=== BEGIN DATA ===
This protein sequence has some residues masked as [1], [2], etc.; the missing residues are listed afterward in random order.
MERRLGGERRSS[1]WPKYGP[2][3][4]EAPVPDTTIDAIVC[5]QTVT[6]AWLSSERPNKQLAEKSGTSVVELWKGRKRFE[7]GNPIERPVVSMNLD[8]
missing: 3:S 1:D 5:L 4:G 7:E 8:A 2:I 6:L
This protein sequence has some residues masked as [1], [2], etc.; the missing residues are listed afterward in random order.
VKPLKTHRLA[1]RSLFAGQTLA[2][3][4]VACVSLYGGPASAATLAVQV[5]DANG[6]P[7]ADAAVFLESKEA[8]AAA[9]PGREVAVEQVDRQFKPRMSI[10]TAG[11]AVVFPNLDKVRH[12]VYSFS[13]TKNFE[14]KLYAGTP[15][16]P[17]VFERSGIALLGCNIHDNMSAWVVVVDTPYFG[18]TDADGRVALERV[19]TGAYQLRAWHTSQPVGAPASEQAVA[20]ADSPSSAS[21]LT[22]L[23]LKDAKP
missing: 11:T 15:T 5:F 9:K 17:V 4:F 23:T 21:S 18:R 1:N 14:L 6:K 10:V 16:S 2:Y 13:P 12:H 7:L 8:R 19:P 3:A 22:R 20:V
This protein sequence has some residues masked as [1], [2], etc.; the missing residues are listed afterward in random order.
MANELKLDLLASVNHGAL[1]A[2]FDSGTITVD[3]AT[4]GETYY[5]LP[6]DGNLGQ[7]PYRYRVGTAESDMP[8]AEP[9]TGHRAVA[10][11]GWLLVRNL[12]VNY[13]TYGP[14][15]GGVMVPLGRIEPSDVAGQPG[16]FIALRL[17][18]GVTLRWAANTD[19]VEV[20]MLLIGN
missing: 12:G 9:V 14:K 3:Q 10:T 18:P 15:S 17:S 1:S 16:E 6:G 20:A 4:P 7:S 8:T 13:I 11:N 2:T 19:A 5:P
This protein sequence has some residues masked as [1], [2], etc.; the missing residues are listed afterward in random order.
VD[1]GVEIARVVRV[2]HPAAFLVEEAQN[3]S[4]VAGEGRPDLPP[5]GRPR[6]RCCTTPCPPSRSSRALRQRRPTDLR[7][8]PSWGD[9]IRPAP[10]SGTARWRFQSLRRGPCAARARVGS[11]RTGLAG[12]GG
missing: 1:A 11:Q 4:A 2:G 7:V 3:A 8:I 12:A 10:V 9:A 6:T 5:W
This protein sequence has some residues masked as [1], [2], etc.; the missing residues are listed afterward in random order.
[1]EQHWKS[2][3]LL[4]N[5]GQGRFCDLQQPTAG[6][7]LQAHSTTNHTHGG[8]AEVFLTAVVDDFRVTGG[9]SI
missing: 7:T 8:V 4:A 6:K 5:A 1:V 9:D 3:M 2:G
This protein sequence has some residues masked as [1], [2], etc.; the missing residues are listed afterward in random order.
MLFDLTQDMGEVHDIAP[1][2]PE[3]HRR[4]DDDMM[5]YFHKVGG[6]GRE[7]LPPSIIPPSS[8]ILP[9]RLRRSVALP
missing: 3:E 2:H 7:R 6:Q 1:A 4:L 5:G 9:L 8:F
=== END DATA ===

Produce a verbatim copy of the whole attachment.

This protein sequence has some residues masked as [1], [2], etc.; the missing residues are listed afterward in random order.
MERRLGGERRSS[1]WPKYGP[2][3][4]EAPVPDTTIDAIVC[5]QTVT[6]AWLSSERPNKQLAEKSGTSVVELWKGRKRFE[7]GNPIERPVVSMNLD[8]
missing: 3:S 1:D 5:L 4:G 7:E 8:A 2:I 6:L
This protein sequence has some residues masked as [1], [2], etc.; the missing residues are listed afterward in random order.
VKPLKTHRLA[1]RSLFAGQTLA[2][3][4]VACVSLYGGPASAATLAVQV[5]DANG[6]P[7]ADAAVFLESKEA[8]AAA[9]PGREVAVEQVDRQFKPRMSI[10]TAG[11]AVVFPNLDKVRH[12]VYSFS[13]TKNFE[14]KLYAGTP[15][16]P[17]VFERSGIALLGCNIHDNMSAWVVVVDTPYFG[18]TDADGRVALERV[19]TGAYQLRAWHTSQPVGAPASEQAVA[20]ADSPSSAS[21]LT[22]L[23]LKDAKP
missing: 11:T 15:T 5:F 9:K 17:V 4:F 23:T 21:S 18:R 1:N 14:L 6:K 10:V 16:S 2:Y 13:P 12:H 7:L 8:R 19:P 3:A 22:R 20:V
This protein sequence has some residues masked as [1], [2], etc.; the missing residues are listed afterward in random order.
MANELKLDLLASVNHGAL[1]A[2]FDSGTITVD[3]AT[4]GETYY[5]LP[6]DGNLGQ[7]PYRYRVGTAESDMP[8]AEP[9]TGHRAVA[10][11]GWLLVRNL[12]VNY[13]TYGP[14][15]GGVMVPLGRIEPSDVAGQPG[16]FIALRL[17][18]GVTLRWAANTD[19]VEV[20]MLLIGN
missing: 12:G 9:V 14:K 3:Q 10:T 18:P 15:S 17:S 1:S 16:E 6:G 20:A 4:P 7:S 8:T 13:I 11:N 2:T 19:A 5:P
This protein sequence has some residues masked as [1], [2], etc.; the missing residues are listed afterward in random order.
VD[1]GVEIARVVRV[2]HPAAFLVEEAQN[3]S[4]VAGEGRPDLPP[5]GRPR[6]RCCTTPCPPSRSSRALRQRRPTDLR[7][8]PSWGD[9]IRPAP[10]SGTARWRFQSLRRGPCAARARVGS[11]RTGLAG[12]GG
missing: 1:A 11:Q 4:A 2:G 7:V 3:A 8:I 12:A 10:V 9:A 6:T 5:W
This protein sequence has some residues masked as [1], [2], etc.; the missing residues are listed afterward in random order.
[1]EQHWKS[2][3]LL[4]N[5]GQGRFCDLQQPTAG[6][7]LQAHSTTNHTHGG[8]AEVFLTAVVDDFRVTGG[9]SI
missing: 7:T 8:V 4:A 6:K 5:A 1:V 9:D 3:M 2:G
This protein sequence has some residues masked as [1], [2], etc.; the missing residues are listed afterward in random order.
MLFDLTQDMGEVHDIAP[1][2]PE[3]HRR[4]DDDMM[5]YFHKVGG[6]GRE[7]LPPSIIPPSS[8]ILP[9]RLRRSVALP
missing: 3:E 2:H 7:R 6:Q 1:A 4:L 5:G 9:L 8:F